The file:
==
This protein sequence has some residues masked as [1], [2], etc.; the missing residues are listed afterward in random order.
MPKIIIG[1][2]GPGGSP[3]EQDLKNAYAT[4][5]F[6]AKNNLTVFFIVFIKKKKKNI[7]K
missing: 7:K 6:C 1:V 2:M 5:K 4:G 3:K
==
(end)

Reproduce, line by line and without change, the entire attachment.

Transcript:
This protein sequence has some residues masked as [1], [2], etc.; the missing residues are listed afterward in random order.
MPKIIIG[1][2]GPGGSP[3]EQDLKNAYAT[4][5]F[6]AKNNLTVFFIVFIKKKKKNI[7]K
missing: 7:K 6:C 1:V 2:M 5:K 4:G 3:K